God marks across some of our days, "Will explain later." ~Vance Havner~
But in your hearts honor Christ the Lord as holy, always being prepared to make a defense to anyone who asks you for a reason for the hope that is in you; yet do it with gentleness and respect . . . ~The apostle Peter~
In our earliest days of ministry (even though we never personally met him) Sandy and I thought of Vance Havner as a spiritual grandfather. We had many of his messages, and we read all of his books (which were collections of his sermons). Havner was an old fashioned orator with a pithy and gentle writing voice. A bit eccentric, he didn't get a driver's license until he was 60, and he didn't get married until he was 65. "I'm not one to rush into decisions," He explained. Death ushered him into life at 88 years of age. Sandy and I wept at the news. During that time we were planting a church from our home, and we could barely put food on the table. Try as I may, I could not get enough money together to fly to Chicago for his funeral.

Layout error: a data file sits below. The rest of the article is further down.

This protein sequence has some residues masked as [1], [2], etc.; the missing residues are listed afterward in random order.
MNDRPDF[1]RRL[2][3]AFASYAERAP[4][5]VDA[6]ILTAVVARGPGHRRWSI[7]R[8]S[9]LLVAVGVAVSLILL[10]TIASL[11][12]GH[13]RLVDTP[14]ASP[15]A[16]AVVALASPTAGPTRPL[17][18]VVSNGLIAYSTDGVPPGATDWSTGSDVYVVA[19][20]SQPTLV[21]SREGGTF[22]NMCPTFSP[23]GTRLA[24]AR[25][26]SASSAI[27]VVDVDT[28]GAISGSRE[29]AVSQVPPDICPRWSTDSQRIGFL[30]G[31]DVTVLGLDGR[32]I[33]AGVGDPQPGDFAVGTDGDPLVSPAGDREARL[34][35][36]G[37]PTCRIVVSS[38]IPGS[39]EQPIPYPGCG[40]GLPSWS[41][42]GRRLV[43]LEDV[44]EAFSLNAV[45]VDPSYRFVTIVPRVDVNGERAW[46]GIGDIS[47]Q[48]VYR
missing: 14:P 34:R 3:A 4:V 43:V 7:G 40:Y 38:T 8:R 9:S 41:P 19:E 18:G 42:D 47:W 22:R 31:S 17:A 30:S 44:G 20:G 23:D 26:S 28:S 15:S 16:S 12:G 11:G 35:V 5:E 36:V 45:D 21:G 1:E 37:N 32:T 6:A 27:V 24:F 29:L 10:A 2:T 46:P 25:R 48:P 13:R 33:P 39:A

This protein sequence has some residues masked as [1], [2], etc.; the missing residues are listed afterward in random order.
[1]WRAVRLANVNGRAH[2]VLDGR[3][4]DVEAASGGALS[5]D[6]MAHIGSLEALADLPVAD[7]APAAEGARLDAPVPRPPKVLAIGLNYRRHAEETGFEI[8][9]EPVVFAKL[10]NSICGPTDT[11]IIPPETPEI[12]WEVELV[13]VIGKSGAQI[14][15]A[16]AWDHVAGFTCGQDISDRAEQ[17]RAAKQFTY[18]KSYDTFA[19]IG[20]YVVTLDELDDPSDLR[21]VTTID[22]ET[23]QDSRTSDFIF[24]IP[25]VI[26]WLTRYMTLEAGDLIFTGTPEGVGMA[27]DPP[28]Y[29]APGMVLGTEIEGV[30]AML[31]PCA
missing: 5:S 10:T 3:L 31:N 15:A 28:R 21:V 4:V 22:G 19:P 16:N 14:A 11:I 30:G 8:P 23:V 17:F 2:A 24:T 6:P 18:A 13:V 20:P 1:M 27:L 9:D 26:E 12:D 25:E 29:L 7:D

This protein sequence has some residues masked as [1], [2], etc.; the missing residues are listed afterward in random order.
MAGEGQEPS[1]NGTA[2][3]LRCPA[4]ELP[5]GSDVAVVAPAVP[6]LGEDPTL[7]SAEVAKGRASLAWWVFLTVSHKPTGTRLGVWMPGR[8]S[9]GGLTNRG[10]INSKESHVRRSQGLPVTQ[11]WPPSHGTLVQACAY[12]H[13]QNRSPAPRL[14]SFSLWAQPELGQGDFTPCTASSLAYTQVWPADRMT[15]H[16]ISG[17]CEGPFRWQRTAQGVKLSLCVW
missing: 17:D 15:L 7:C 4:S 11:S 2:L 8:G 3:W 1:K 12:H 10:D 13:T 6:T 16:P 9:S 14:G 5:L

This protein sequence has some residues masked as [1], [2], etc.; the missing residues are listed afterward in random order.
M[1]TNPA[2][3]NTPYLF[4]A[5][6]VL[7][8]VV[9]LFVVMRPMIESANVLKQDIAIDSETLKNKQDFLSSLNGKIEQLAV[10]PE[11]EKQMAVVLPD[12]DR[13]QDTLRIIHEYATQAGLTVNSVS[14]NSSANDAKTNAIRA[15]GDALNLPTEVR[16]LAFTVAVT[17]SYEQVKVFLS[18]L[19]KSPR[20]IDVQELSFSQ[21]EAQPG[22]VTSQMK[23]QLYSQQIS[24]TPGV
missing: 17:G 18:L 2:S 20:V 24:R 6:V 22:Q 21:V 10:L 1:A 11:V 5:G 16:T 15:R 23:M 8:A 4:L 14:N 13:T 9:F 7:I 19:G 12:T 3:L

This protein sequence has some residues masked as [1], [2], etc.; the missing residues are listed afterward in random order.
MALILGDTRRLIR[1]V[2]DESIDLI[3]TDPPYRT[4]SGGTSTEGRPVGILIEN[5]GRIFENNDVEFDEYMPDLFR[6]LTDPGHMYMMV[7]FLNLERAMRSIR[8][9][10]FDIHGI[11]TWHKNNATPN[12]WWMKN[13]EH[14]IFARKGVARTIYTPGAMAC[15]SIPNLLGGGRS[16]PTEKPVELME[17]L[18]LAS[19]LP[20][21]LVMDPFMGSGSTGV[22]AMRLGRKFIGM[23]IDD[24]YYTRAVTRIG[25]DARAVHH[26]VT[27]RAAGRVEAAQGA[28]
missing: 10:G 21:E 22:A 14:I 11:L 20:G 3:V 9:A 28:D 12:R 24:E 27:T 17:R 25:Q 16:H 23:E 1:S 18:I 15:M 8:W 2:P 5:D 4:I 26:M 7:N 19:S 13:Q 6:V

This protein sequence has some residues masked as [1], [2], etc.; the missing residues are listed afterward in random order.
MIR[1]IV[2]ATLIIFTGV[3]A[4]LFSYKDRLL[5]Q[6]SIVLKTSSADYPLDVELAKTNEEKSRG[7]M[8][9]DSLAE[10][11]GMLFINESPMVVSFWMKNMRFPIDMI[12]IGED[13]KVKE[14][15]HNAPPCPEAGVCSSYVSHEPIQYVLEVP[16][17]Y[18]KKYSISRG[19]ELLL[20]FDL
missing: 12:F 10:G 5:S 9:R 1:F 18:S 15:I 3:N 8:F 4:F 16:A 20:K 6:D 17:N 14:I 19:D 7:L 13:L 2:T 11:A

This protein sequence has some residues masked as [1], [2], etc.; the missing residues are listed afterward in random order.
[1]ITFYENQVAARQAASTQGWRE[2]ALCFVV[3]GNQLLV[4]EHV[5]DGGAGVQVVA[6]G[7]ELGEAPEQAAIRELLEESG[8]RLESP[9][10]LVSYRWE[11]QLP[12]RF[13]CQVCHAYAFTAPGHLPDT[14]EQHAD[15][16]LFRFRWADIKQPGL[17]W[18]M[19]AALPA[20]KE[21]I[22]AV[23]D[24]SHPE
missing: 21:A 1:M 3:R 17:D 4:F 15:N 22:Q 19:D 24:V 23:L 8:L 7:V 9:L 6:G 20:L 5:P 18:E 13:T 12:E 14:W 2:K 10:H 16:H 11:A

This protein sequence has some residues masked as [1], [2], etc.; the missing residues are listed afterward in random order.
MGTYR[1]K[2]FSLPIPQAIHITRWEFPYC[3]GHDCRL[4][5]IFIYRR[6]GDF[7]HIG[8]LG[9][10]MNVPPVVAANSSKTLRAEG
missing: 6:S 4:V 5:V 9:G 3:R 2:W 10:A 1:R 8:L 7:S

By now you have probably figured out that I could go on and on about this remarkable man, but I will cease my digression, and get to his quote at the top of the post.
God is under no obligation to explain His actions, and for the most part we don't feel a need to get explanations, because we enjoy the spiritual rhythm of being in step with the Spirit. We have a pretty good sense of what God is up to in our life. We even help a fellow sojourner unpack and unravel rough spots in the adventure.
But then . . . our spiritual walk becomes a staggering stupor. Our rhythmic flow breaks off into a hundred branches. And our orderly life becomes a jig-saw puzzle. We don't plunge into atheism, but we do ask, "God, where are you . . . what are you doing?"
There is no pat answer for such dilemmas, but there is a defense. The apostle Peter and Vance Havner concur -- at the very minimum -- God promises, "I will explain later."